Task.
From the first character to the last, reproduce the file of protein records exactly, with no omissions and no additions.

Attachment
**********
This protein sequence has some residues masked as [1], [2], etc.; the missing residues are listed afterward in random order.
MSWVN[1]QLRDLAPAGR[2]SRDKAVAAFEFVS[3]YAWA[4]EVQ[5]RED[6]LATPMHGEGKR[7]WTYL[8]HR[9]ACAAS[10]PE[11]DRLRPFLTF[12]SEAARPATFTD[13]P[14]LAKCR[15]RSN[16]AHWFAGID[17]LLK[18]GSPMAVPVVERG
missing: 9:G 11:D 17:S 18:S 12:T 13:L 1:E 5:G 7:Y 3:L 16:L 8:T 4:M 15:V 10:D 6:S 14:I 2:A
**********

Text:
This protein sequence has some residues masked as [1], [2], etc.; the missing residues are listed afterward in random order.
MSWVN[1]QLRDLAPAGR[2]SRDKAVAAFEFVS[3]YAWA[4]EVQ[5]RED[6]LATPMHGEGKR[7]WTYL[8]HR[9]ACAAS[10]PE[11]DRLRPFLTF[12]SEAARPATFTD[13]P[14]LAKCR[15]RSN[16]AHWFAGID[17]LLK[18]GSPMAVPVVERG
missing: 9:G 11:D 17:S 18:S 12:T 13:L 1:E 5:G 7:Y 3:L 16:L 8:T 4:M 15:V 10:D 6:S 14:I 2:A